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Structured custom design of integrated circuits
Carver Mead has made many of the Information Age's most significant advances in microcircuitry, including HEMT, VLSI, and neuromorphic electronic systems.
Born in 1934 in Bakersfield, California, Mead attended a small local grade school in the Sierra Nevada mountains, along with twenty fellow students and only one or two teachers. Yet, with the inspiration of a trigonometry textbook provided by one of those teachers, and the practical help of his father, who brought electrical equipment home from work for his son to experiment on, Mead decided early on a career in math or science.
In 1952, Mead enrolled at the California Institute of Technology in Pasadena, and has worked there ever since. He earned a BS (1956), MS (1957), and PhD (1960) in Electrical Engineering; he began teaching after earning his Master's, and is currently Gordon and Betty Moore Professor of Engineering and Applied Science. Mead's career at CalTech has been a series of triumphs in microelectronics: his once revolutionary ideas have repeatedly become standards of the industry.
For example, Mead created the "HEMT" (High Electron Mobility Transistor) system of circuitry that amplifies microwave communication signals. HEMT is now the standard amplifying device in fiberoptic and satellite links, essential to the intenet access and cellular phone use that many people now enjoy and take for granted every day.
Mead's early work in solid state electronics led to his most recognized invention: the development of structured custom design of microchips. In 1969, Mead and a colleague proposed the creation of VLSI (Very Large Scale Integrated) circuits, which would allow for millions of transistors to work together on a single silicon chip, including custom features as small as 0.15 micron.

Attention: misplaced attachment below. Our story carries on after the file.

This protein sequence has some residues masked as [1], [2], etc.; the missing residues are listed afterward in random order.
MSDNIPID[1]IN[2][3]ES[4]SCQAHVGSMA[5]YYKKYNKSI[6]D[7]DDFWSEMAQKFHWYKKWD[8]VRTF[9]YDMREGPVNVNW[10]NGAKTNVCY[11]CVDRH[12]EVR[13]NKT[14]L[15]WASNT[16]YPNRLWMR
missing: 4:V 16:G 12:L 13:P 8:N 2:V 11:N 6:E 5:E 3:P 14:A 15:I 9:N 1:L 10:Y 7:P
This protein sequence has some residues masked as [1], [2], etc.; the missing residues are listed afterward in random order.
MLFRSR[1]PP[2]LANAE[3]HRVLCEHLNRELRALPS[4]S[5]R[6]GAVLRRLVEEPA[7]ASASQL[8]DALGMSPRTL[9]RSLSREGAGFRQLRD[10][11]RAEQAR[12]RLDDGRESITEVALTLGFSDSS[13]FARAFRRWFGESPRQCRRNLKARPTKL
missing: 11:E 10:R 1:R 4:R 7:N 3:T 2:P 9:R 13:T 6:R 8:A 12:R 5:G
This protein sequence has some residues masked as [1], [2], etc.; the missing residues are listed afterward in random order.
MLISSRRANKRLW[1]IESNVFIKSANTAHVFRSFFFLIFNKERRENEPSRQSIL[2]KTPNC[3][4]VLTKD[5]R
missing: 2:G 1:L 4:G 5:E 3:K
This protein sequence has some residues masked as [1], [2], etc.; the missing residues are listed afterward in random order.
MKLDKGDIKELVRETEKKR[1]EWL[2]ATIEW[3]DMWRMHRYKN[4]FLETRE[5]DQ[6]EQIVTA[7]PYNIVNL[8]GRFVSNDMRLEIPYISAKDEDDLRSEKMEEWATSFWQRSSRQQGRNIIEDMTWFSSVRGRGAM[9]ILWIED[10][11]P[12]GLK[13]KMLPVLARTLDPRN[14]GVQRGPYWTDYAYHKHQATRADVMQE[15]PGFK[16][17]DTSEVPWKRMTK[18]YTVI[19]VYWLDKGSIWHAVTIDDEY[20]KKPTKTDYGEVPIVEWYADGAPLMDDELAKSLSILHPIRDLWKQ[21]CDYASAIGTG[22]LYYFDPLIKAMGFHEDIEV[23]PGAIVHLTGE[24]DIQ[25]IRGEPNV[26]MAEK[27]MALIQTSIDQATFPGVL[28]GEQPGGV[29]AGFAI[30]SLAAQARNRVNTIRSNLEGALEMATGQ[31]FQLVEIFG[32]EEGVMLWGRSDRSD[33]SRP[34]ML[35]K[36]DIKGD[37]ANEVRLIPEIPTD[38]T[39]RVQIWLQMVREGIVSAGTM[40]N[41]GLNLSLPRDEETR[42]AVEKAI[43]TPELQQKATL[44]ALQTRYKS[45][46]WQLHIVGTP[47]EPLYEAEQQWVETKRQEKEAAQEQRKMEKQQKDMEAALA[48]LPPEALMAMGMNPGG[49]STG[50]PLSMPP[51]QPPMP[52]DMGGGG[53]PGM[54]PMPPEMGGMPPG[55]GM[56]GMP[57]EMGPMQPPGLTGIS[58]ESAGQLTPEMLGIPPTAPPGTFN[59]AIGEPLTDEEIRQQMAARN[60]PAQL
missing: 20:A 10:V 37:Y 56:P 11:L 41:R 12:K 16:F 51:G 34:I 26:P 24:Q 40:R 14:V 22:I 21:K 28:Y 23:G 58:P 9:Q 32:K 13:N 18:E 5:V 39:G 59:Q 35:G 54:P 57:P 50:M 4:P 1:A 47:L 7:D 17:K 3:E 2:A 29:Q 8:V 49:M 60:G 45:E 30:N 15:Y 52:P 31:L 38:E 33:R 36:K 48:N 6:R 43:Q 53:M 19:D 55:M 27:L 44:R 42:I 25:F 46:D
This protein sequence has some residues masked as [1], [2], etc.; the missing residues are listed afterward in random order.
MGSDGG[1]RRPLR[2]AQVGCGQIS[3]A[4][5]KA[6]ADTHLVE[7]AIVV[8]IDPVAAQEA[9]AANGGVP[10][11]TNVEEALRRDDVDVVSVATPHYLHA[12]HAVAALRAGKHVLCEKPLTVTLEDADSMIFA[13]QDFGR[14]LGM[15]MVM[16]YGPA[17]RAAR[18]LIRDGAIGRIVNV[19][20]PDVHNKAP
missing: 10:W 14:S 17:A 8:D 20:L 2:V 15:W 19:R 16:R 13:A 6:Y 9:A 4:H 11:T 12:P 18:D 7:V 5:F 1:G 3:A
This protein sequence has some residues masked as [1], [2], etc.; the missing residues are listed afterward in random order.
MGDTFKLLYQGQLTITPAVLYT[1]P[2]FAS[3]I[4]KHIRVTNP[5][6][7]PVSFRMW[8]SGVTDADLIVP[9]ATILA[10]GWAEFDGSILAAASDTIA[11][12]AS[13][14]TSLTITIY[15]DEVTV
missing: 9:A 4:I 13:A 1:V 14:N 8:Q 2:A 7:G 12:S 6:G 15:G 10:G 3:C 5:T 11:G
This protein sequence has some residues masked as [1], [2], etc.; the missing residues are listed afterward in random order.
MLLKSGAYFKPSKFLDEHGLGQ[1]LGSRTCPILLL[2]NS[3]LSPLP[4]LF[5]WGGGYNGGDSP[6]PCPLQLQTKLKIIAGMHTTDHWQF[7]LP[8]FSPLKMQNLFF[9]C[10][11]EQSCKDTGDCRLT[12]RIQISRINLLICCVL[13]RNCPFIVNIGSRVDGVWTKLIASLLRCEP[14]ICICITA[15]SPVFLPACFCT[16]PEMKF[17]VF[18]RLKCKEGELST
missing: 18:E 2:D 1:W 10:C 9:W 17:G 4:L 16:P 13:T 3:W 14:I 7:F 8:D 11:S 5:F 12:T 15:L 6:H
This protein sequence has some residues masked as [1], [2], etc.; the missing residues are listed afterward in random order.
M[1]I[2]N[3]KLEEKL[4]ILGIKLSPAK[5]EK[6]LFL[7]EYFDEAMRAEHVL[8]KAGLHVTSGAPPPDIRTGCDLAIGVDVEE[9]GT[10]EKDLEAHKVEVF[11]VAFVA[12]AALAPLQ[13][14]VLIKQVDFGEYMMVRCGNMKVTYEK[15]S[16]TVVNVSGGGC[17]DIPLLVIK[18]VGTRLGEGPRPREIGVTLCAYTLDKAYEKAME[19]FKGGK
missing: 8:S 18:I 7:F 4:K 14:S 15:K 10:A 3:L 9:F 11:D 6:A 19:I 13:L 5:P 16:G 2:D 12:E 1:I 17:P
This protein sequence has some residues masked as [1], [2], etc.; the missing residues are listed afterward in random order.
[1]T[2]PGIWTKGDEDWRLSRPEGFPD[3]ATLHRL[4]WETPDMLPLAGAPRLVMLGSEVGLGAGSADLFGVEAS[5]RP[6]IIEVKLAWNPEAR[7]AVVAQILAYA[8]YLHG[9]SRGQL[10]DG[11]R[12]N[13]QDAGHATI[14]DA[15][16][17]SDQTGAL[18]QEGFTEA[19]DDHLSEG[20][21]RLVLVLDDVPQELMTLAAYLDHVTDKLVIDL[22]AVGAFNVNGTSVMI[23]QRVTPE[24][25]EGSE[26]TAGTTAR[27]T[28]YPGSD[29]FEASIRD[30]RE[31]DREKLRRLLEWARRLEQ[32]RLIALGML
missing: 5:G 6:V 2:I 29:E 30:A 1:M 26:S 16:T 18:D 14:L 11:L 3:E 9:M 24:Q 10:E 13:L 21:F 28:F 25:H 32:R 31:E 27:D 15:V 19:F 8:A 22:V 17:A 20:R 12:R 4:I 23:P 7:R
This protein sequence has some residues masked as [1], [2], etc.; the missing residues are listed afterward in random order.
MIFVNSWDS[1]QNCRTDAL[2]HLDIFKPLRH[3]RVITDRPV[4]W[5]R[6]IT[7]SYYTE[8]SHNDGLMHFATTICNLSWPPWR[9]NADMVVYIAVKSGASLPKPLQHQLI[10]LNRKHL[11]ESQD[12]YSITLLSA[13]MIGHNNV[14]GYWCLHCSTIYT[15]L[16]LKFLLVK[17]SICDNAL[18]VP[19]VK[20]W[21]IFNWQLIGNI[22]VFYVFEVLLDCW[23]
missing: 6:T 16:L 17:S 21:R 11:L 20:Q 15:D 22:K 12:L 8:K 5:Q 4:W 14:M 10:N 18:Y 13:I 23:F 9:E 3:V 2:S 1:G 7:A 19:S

The electronics industry was almost universally skeptical about analog VLSI. Within ten years (1978), Mead had made VLSI circuits a success, and published the essential textbook on their design, "Introduction to VLSI Systems." Within another ten years, when Mead published his second major book on the subject (1989), "Analog VLSI and Neural Systems," custom design of microchips using VLSI circuits had become - as it remains today - universal. Because Mead uses VLSI, in his books and in the classroom, as a way of teaching both microchip design and general priciples of computing, his work has inspired a whole generation of technology innovators.
For some time, Mead has concentrated his research on neuromorphic electronic systems, that is, technology that imitates the human brain and nervous system. He is not the first electrical engineer, of course, to work in this field. But over ten years ago, Mead had already succeeded in creating an analog silicon retina and inner ear. He believes that by focusing on the nervous systems' sensors first he can best understand how its central processing unit works.
Carver Mead continues that effort today, along with many other projects, including directing and consulting for a number of high-tech firms. He has earned over forty patents and numerous awards, in the US and abroad. On April 22 of this year, Mead won the Lemelson-MIT Prize for Invention and Innovation, and was honored at the Annual Ceremony, held at the Exploratorium in San Francisco.